The Utah Jazz got a major upgrade at point guard in Mike Conley, but who’s next on the depth chart? Ultimately, it may not be worth worrying about.
Even before their transformation this summer, the Utah Jazz had done an impressive job of building themselves into a force in the Western Conference over the last several years. Through it all, though, the team definitely had its issues at the point guard spot.
George Hill was great at running the offense, but he spent a lot of time behind the bench in street clothes and his defense definitely slipped. Ricky Rubio always showed heart and had some big moments, but — to put it bluntly — he was a mess on both sides of the ball at times.
It came as no surprise when the Jazz elected to move on from both players.
In the season to come, however, we can probably rest easy. Mike Conley is here and, well, he’s awesome. Without question, his putting up 21 points, six dimes and three boards per game last season and coming in with past All-Defensive Team cred to boot does a lot to ease the fears of a fanbase.
But what about the next name on the depth chart?
Sure, Conley is great, but he can’t play for 48 minutes. And at age 32 you probably don’t want him logging the 32.6 minutes per game he logged over 12 years with the Memphis Grizzlies, either.
Also — the other point guards on the roster all come with some baggage. Dante Exum can’t shoot, doesn’t finish at the hoop well and he’s never been able to stay healthy. Emmanuel Mudiay was better last season, but he has struggled as a shooter and playmaker as well.
Meanwhile, Nigel Williams-Goss hasn’t played a minute of NBA basketball.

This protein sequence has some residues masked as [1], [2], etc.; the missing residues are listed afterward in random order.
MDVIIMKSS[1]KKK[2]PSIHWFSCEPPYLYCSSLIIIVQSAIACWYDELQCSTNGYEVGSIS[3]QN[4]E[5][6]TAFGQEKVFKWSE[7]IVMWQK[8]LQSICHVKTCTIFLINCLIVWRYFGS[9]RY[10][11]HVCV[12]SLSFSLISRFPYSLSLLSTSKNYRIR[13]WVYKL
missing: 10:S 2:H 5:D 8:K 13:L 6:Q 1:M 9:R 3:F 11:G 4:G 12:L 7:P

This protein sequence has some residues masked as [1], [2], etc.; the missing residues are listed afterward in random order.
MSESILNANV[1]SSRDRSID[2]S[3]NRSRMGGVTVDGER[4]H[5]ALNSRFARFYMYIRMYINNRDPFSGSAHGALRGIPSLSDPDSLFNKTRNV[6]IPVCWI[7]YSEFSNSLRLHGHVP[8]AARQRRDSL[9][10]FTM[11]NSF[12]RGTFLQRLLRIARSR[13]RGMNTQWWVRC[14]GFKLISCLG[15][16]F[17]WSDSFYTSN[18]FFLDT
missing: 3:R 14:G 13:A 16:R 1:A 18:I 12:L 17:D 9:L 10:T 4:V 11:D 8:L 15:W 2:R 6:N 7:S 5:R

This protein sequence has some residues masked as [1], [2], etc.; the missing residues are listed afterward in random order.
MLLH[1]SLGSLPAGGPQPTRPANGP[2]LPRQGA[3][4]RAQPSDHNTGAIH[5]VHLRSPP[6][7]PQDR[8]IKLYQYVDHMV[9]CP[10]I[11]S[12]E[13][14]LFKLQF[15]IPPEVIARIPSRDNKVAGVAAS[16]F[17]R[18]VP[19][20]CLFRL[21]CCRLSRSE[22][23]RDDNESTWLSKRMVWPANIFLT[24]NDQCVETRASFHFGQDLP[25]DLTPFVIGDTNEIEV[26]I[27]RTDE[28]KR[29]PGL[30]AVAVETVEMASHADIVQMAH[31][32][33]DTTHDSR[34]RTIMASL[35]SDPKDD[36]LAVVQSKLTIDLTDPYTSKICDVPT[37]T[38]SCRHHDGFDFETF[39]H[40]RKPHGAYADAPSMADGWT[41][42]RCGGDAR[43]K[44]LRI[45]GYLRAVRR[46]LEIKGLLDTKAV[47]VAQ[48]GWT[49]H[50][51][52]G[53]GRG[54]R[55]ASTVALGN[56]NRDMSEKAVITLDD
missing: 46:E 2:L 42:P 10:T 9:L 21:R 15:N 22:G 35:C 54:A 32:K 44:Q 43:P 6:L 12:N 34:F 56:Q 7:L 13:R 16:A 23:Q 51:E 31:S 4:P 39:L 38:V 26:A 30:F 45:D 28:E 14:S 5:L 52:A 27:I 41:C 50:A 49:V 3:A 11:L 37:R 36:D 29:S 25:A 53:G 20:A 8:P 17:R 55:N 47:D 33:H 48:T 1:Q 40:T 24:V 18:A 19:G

That’s definitely enough to give fans pause over the backup minutes heading into the 2019-20 season. Ultimately, though, it may not be a situation worth worrying about.
Because your backup point guard is Donovan Mitchell.
Just as Derrick Favors started at power forward and moved to center when Rudy Gobert sat in recent years, Mitchell will largely be the guy to run the show when Conley is taking a breather. And, really, it’s nothing new for him.
Per Basketball Reference’s positional estimates, Mitchell has spent nearly a third of his career minutes running point. Moreover, he’s continually shown improvement in the role since entering the league in 2017. He’s even shown he can handle extended minutes there.
Last season, when Rubio missed a chunk of games in January with injury, Mitchell was sensational as the floor general. Over a seven-game stretch, he averaged 29 points, five assists and four rebounds per game and the Jazz outscored opponents by nearly 16 points per 100 possessions when he was on the floor.
The Jazz were 6-1 over that stretch, with the sole loss coming in the game Rubio played (and got hurt) in.
Point guard isn’t his natural position and he needs to be able to get his teammates in their spots and deliver the ball as well as score, but that’s something that’s coming along as well.
During Mitchell’s run with USA Basketball at the FIBA World Cup, the Jazz guard led the team with a 5:1 assist-to-turnover ratio and beat out Kemba Walker for the most total assists with 40.
If his teammates can hit shots, which they should, he’ll rack up the assists. He’s proven himself more than capable of putting them into positions where they can succeed.
Really, anything the Jazz get from Exum, Mudiay and/or Williams-Goss is icing; the cake has already been baked.
Jazz fans should stave off the backcourt pessimism and take a bite.